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Re: Microraptor hanqingi, new species from China.



evelyn sobielski <koreke77@yahoo.de> wrote:

> In and by itself, this is not necessarily absurd. Both trains of evidence may 
> be correct without colliding - any arboreal form that should happen to
>  descend from a cursorial-terrestrial form would necessarily evolve through a 
> stage in which well-developed cursorial plesiomorphies coexist with
> crude arboreal apomorphies, and the material evidence *could* be interpreted 
> thus in this case.


Granted.  But Gong &c do not interpret _Microraptor_ in this way.
They regard _Microraptor_ as a sprawling quadruped incapable of
terrestrial/bipedal locomotion.  I find this very difficult to
swallow.


> The hypermelanism also argues for a hot-and-humid environment and possibly 
> life under a closed canopy. So, the time and place are right for an
> experiment in arboreality. But this does *not* mean it was an *arboreal* 
> animal, at least if you don't assume natura facit saltus.


Yes, I agree.  A small theropod could venture up into vegetation
without qualifying as "arboreal".  This is one reason why the
arboreal-versus-terrestrial dichotomy is so unhelpful.


> However, that would require to accept the fact that "avoids" (I would write 
> "para-avians" but this is too close to Paraves for comfort) all
> descended from small cursorial-terrestrial theropods. There is nothing to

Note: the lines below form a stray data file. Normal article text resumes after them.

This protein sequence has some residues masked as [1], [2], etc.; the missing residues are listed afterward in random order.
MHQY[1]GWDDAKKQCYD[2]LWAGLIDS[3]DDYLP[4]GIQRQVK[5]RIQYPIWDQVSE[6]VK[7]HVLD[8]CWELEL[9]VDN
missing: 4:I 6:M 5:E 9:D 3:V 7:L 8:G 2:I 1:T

> suggest that early archosaurs evolved towards arboreality, while early
> reptiles did so vigorously and early enough (they started off very, *very* 
> small and used low woody growth as it seems) to require an entirely
> different critter to result by _Microraptor_'s time. Something that had the 
> bauplan of a chameleon or _Draco_ perhaps. Not sprawling, but
> positively splayed.


There were large columnar plants around, even if they were not true
"trees".  The Late Permian anomodont _Suminia_ has been interpreted as
an arboreal herbivore.  Permian-Triassic diapsids like _Longisquama_,
_Sharovipteryx_, drepanosaurs, and coelurosauravids were most likely
arboreal.


But I suspect the erect/bipedal bauplan of _Microraptor_ and other
paravians was not so much due to differences in vegetation compared to
earlier times (although this could have been a factor), but to the
ancestry of paravians from among obligate terrestrial bipeds.  For a
creature that still spent most of its time on the ground, and only
occasionally ventured into 'trees", there was no reason to abandon its
cursorial adaptations.







Cheers

Tim